John Birmingham

Axis of Time, book 3

Pan Macmillan Australia (2006)

ISBN: 9780330423397

Reviewed by Lorraine Cormack (this review was first published in September 2007)

Final Impact is the final novel in a trilogy that tells the story of a world in which World War II is disrupted when a military Taskforce from the 2020s is accidentally thrown back in time by an experiment goes wrong. The Taskforce lands in the middle of the Allied fleet en route to the Battle of Midway. Once the resulting firefight has ceased, and the confusion sorted out, the Taskforce sets its eyes on ensuring that the Allies win World War II, as they “should”. Unfortunately the Taskforce has already considerably warped the original course of the war; and even more unfortunately, some parts of the Taskforce have fallen into the hands of Axis powers, meaning they too have access to historical records about the outcome of the war and particular battles; and access to technical information about weapons not yet invented.

One area where Birmingham has remained consistent with the “real” World War II is in the personalities of the main players – people such as Hitler, Stalin, Himmler, Churchill. He has used this as the crux of how the war ultimately turns out – whatever knowledge they all have, however the original course of the war has been derailed, these people still make decisions in the same way they originally did. They still suffer from the same personality defects and strengths, and this influences the final outcome.

The basic idea is a good one, and as in the earlier novels Birmingham has extrapolated the military situation well. By the time of this novel, there have been a lot of changes to the original course of the war, as the ripples from some of the first changes continue to spread; he has expanded these in a logical and interesting manner.

Disappointingly, in this third novel Birmingham spends less time contemplating the social impact of the Taskforce. In the first novel, there were some interesting tasters of the potential impact of the Taskforce’s social attitudes on 1940s attitudes to people of different races, women, sexual behaviour, dress and so on. Unfortunately, Birmingham has never really explored this to its fullest, choosing instead to focus largely on the military impacts. Although it’s fair enough to limit the scope of what is already an extremely long trilogy, this was an area that Birmingham seemed set to handle well and which I found interesting, so I was sorry to see it get less and less consideration as the trilogy progressed.

Final Impact has many of the same strengths and weaknesses of its predecessors. Birmingham has clearly thought through the military side of this story very well, and depicts the decision making process of the commanders, battles and the consequences of them very vividly. He also seems to have a good grasp of likely directions for military technology, creating realistic future weapons that were clearly descended from the 1940s weapons. His depiction of some of the conflicts in the command structures of both the Allied and Axis powers also rang true.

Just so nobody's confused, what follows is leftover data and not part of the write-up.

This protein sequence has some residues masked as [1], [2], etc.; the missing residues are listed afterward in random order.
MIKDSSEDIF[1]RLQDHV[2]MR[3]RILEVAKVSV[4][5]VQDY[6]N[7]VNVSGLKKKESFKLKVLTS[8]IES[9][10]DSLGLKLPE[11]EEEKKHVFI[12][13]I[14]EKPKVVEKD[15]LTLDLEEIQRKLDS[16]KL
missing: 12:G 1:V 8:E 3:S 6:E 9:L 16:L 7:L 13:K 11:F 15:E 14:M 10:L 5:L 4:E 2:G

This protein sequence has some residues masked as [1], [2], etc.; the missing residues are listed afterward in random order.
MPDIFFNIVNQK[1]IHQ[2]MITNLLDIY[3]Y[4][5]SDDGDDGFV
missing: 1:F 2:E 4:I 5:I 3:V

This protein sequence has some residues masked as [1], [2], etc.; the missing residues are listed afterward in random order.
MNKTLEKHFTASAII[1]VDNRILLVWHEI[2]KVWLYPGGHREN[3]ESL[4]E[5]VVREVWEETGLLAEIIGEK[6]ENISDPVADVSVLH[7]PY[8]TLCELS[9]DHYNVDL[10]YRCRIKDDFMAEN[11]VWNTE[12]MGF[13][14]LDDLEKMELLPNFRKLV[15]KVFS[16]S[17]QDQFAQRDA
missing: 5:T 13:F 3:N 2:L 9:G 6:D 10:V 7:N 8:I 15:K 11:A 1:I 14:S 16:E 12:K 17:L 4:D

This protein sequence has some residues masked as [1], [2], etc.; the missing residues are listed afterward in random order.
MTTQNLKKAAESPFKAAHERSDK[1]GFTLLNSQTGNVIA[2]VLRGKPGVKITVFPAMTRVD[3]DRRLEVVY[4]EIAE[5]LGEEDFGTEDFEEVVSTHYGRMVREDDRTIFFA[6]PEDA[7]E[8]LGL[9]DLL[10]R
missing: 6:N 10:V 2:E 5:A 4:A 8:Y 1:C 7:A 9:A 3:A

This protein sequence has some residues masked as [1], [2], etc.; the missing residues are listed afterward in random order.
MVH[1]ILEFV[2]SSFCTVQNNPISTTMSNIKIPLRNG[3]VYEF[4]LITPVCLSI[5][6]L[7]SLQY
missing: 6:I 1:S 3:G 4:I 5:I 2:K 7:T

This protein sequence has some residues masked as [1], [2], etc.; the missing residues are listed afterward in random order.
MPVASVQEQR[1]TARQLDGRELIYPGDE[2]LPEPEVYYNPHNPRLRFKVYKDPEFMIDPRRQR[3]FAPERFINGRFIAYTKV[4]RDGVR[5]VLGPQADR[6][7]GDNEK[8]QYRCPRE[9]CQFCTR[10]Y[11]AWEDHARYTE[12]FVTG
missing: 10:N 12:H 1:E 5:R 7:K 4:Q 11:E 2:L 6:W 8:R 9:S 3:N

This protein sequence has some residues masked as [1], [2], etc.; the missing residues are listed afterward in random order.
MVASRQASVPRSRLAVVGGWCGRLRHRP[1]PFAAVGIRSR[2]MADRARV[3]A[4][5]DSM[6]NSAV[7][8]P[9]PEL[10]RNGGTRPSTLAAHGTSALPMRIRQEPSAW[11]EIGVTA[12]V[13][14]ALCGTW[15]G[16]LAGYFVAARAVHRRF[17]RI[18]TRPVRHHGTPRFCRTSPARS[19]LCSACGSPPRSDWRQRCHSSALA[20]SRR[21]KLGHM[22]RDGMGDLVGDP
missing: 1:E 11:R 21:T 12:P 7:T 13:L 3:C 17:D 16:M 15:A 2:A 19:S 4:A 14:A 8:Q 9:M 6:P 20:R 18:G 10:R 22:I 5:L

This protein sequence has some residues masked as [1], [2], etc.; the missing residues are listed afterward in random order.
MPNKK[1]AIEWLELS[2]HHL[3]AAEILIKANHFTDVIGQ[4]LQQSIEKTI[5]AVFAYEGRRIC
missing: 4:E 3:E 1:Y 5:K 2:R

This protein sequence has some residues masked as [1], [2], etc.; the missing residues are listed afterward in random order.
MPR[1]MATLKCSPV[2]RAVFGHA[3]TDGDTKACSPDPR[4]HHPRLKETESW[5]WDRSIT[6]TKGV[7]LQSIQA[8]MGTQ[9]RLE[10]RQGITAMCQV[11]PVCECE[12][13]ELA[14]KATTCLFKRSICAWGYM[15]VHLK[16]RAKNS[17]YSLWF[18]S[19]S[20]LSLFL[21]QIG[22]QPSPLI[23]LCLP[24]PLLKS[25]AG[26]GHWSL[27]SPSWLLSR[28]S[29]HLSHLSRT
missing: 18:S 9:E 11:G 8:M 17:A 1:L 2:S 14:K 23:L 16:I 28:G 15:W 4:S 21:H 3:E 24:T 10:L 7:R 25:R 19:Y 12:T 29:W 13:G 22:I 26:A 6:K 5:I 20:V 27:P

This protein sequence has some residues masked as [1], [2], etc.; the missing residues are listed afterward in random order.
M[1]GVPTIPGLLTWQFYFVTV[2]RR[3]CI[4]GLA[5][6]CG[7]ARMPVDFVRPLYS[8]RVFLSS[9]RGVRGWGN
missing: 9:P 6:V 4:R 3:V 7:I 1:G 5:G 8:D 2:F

But there were no characters that really came to life, or that a reader could really care about. And in painting such a broad canvas, Birmingham has failed to give us a compelling subplot to follow – a character that we care about deeply who may or may not survive the war; someone from the 1940s whose whole life is disrupted by the arrival of the Taskforce… anything, really, that would give some kind of emotional centre to the novel (or indeed, the trilogy).

Overall, I found this trilogy dissatisfying. At no point did the characters come to life, and each novel lacked the extra spark needed to be truly interesting. Although Birmingham writes his action scenes well, in a way that was lively and temporarily interesting, this simply wasn’t enough to carry either a novel or a trilogy. I wanted a character I could care about, or a subplot with some real sense of risk. These just weren’t present. Although readers with a strong interest in military history or military fiction may find these novels more readable, their sheer bulk and the fact that they’re slow reads will probably put all but the most dedicated off. Neither this novel nor the trilogy as a whole was a failure, but it didn’t live up to the potential of either the idea or the capacity Birmingham sometimes showed to write good action.